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China’s hardware hack: massive implications if true

Bloomberg is running an utterly astounding story about a massive Chinese hardware hack that if true will have considerable political impact but truly enormous economic implications.

This will have a long-term bearish effect on China’s hitherto unchallengeable position as the overwhelmingly dominant manufacturer of computers, phones and high tech IT component.

And yet… I hesitate to immediately take this entire story at face value, precisely because the geo-political/economic implications are so dramatic that I can hear the sound of a great many axes grinding.

Still, it is certainly something I can well believe the Chinese government would do, even with the associated risk to China’s IT marketability. But then the same is probably true of the US government, I would not put such a thing past them either.

14 comments to China’s hardware hack: massive implications if true

  • Good stuff, Shawn. It is always wise to wait until such stories get subjected to the white heat of scrutiny before accepting them as the unalloyed truth. It will be very interesting to watch this story develop over the next few days!

  • Paul Marks

    The last time I checked the BBC and Sky News were still ignoring the story – if they can not blame President Trump or the vote for British independence (both of which they blame on Russian plots) they do not regard anything as news.

  • Alsadius

    If it was found by Amazon, that lends it credence. The NSA faking Chinese responsibility is plausible, but Amazon has no love for the NSA.

  • Runcie Balspune

    Oh noes – does this mean Trump was right ?

  • Jacob

    Could be this is fake news, used as a tool in Trump’s trade war with China?
    Interesting times.

  • Tim the Coder

    All your trapdoors are belong to US ?

  • Slartibartfarst

    Is the report of the hack true?
    The John Gruber at Daring Fireball item says:

    Apple and Amazon both vehemently deny the report.

    So it’s probably true, then.

  • Mary Contrary

    @Slartibartfarst. Corporate denials on this sort of thing are to be expected. But they’re usually mealy-mouthed and equivocal.

    This time, Apple has issued the Brett Kavanaugh of denials.

    I read that as “We’d say this isn’t true. But this time, we really really mean it’s not true”. And, well, you have to allow for the possibility that maybe when they say it isn’t true, it really isnt, or you’re in InfoWars territory.

    Hard to know what to think. I think Perry called this one right.

  • Slartibartfarst

    @Mary Contrary: Yes indeed. My initial view was already exactly the same as PerryDH’s view before I had even read of his view.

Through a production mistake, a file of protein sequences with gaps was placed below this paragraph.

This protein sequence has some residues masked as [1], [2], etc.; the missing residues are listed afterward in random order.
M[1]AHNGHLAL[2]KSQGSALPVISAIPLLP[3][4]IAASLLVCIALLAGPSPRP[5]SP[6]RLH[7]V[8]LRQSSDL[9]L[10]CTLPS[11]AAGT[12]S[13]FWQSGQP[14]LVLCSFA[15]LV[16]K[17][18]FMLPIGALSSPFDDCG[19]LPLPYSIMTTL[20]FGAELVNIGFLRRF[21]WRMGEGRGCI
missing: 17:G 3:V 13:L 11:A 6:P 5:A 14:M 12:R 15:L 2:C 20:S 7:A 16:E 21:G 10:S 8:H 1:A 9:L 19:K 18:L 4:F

But – and I apologise if I was being misleading (it was not intentional) – I was attempting a little joke, you see, in true “Yes Minister” fashion, where an official and unequivocal denial is taken as being a confirmation of the opposite. There was a lot of truth in the script of that oft times cynical TV series.

  • Rob

    Apple denied it. They just happened to replace all 7,000 servers in a few weeks, a colossal undertaking. As you do, you know.

    In a way placing the chip was both very clever and very stupid. Very clever from a technical point of view, disastrously stupid from an economic point of view.

  • There is an interesting article (of late last night) over on The Register, with title Decoding the Chinese Super Micro super spy-chip super-scandal: What do we know – and who is telling the truth?

    The initial technical analysis, I found well credible. Overall I found the article useful, though sagging a little in the middle. It picked up again (at least for me) towards the end.

    On possible motivations of various parties, one point I’ve not seen mentioned yet is the possibility of profit from share price manipulation. This of the allegedly involved parties, and the IT sector in general. Though I suppose it is a very elaborate and sophisticated story for such a thing.

    Best regards

  • Jacob

    This hack was discovered in 2015, but kept a well guarded secret until now. Now, suddenly, the story went public. Very good timing considering Trump’s trade war with China. Too good to be true…

  • Sam Duncan

    Apparently Bloomberg has a bit of a history of unfounded IT security scares. Which certainly doesn’t make this one automatically false, but it’s worth bearing in mind in light of all the denials.

    As that guy says though, IPMI is a whopping security hole anyway, even without nefarious ChiCom backdoor chips.